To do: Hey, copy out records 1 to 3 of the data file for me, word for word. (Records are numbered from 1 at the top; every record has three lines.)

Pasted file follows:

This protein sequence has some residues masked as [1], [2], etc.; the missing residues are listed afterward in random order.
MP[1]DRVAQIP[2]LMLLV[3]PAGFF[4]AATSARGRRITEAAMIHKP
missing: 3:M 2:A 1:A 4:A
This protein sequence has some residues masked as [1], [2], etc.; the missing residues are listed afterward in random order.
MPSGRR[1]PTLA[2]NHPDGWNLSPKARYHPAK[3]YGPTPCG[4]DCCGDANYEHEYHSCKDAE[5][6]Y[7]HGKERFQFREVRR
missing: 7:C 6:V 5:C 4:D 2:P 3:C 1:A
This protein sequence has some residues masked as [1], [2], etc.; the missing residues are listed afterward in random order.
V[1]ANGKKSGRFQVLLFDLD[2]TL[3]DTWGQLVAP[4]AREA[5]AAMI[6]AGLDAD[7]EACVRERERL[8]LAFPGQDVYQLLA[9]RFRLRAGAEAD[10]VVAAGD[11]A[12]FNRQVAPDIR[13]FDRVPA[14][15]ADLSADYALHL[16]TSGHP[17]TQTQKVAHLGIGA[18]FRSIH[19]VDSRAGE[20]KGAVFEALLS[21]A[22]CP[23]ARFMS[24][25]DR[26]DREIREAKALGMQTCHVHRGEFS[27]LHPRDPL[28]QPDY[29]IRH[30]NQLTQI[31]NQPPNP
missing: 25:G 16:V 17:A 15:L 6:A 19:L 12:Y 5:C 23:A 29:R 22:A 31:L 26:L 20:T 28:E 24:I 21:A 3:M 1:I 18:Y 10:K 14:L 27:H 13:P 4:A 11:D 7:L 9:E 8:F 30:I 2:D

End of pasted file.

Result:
This protein sequence has some residues masked as [1], [2], etc.; the missing residues are listed afterward in random order.
MP[1]DRVAQIP[2]LMLLV[3]PAGFF[4]AATSARGRRITEAAMIHKP
missing: 3:M 2:A 1:A 4:A
This protein sequence has some residues masked as [1], [2], etc.; the missing residues are listed afterward in random order.
MPSGRR[1]PTLA[2]NHPDGWNLSPKARYHPAK[3]YGPTPCG[4]DCCGDANYEHEYHSCKDAE[5][6]Y[7]HGKERFQFREVRR
missing: 7:C 6:V 5:C 4:D 2:P 3:C 1:A
This protein sequence has some residues masked as [1], [2], etc.; the missing residues are listed afterward in random order.
V[1]ANGKKSGRFQVLLFDLD[2]TL[3]DTWGQLVAP[4]AREA[5]AAMI[6]AGLDAD[7]EACVRERERL[8]LAFPGQDVYQLLA[9]RFRLRAGAEAD[10]VVAAGD[11]A[12]FNRQVAPDIR[13]FDRVPA[14][15]ADLSADYALHL[16]TSGHP[17]TQTQKVAHLGIGA[18]FRSIH[19]VDSRAGE[20]KGAVFEALLS[21]A[22]CP[23]ARFMS[24][25]DR[26]DREIREAKALGMQTCHVHRGEFS[27]LHPRDPL[28]QPDY[29]IRH[30]NQLTQI[31]NQPPNP
missing: 25:G 16:V 17:A 15:L 6:A 19:L 12:Y 5:C 23:A 29:R 22:A 31:L 26:L 20:T 28:E 24:I 21:A 3:M 1:I 18:Y 10:K 14:L 27:H 13:P 4:A 11:D 7:L 9:E 8:F 30:I 2:D